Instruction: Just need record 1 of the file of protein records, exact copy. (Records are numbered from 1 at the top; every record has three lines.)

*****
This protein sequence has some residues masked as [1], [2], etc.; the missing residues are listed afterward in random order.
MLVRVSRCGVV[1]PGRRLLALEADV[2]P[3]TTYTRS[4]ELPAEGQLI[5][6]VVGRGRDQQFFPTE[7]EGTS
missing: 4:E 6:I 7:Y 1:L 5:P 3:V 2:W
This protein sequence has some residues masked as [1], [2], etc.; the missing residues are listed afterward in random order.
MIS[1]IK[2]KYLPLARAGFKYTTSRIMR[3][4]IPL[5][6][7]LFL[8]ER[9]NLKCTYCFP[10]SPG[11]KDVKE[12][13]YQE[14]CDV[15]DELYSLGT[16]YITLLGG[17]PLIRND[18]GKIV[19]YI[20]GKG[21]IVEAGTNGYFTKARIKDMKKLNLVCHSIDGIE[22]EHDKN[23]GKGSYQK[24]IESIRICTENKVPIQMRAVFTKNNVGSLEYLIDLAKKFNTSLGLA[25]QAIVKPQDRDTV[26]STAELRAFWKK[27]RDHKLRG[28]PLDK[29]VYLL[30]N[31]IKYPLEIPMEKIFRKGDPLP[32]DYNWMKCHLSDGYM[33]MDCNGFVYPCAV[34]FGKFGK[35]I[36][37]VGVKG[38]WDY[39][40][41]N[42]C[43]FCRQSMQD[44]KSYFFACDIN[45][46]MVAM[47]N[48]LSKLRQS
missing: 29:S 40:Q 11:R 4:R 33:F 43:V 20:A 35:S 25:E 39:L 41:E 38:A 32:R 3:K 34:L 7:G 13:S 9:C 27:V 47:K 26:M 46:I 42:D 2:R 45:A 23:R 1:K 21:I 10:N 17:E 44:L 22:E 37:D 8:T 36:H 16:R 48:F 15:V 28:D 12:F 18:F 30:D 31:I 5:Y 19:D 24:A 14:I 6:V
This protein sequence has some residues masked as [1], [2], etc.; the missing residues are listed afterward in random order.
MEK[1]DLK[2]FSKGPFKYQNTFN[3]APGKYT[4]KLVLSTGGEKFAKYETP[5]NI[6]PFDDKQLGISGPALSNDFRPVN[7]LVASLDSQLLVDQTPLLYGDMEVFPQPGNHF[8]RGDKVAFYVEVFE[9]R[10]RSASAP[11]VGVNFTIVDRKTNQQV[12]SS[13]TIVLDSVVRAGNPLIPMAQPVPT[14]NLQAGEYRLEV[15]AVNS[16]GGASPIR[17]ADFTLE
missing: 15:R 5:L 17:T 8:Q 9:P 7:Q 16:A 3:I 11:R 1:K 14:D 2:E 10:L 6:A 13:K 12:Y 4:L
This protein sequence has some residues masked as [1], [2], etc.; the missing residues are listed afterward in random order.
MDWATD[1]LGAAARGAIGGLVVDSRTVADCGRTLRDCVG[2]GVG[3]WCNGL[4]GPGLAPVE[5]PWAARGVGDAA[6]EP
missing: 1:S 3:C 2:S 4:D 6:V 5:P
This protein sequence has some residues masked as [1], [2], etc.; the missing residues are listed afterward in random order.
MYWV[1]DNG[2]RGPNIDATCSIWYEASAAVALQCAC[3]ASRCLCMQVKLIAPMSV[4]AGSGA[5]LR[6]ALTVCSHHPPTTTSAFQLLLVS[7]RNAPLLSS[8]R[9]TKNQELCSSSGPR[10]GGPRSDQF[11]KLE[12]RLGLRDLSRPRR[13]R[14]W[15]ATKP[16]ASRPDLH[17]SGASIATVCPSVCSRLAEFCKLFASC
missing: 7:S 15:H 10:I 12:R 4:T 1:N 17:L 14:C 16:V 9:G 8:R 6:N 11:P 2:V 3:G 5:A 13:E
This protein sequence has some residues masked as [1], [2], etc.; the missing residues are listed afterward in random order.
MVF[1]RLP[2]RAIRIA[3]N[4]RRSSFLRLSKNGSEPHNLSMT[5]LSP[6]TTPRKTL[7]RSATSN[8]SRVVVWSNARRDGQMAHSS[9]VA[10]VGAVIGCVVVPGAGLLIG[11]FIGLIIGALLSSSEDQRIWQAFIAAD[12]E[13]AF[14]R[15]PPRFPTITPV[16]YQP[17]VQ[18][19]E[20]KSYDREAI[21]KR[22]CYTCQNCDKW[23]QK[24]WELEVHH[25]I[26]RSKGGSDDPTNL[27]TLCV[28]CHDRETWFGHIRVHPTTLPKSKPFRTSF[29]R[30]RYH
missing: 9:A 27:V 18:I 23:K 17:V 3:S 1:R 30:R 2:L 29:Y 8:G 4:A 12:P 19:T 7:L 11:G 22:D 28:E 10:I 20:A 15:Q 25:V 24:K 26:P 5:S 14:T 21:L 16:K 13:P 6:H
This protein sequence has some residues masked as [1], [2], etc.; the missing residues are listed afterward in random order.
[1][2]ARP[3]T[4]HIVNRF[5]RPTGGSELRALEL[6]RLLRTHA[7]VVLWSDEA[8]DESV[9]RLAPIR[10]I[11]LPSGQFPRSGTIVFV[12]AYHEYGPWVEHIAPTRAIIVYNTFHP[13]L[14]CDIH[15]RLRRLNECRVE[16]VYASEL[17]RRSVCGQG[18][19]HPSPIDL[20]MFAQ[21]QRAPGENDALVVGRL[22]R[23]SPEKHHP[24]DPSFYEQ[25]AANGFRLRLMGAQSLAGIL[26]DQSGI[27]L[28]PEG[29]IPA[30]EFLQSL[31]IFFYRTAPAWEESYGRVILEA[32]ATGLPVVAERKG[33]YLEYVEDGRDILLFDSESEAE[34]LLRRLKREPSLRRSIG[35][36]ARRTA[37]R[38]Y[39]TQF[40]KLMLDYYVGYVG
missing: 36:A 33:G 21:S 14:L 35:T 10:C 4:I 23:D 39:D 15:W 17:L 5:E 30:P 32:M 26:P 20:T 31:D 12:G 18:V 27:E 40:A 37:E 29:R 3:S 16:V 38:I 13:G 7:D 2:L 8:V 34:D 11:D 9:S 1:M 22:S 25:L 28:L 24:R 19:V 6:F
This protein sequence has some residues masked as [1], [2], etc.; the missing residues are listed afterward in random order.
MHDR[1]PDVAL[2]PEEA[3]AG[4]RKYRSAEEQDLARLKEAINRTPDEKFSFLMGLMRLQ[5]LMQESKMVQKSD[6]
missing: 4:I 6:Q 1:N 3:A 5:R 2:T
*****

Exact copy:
This protein sequence has some residues masked as [1], [2], etc.; the missing residues are listed afterward in random order.
MLVRVSRCGVV[1]PGRRLLALEADV[2]P[3]TTYTRS[4]ELPAEGQLI[5][6]VVGRGRDQQFFPTE[7]EGTS
missing: 4:E 6:I 7:Y 1:L 5:P 3:V 2:W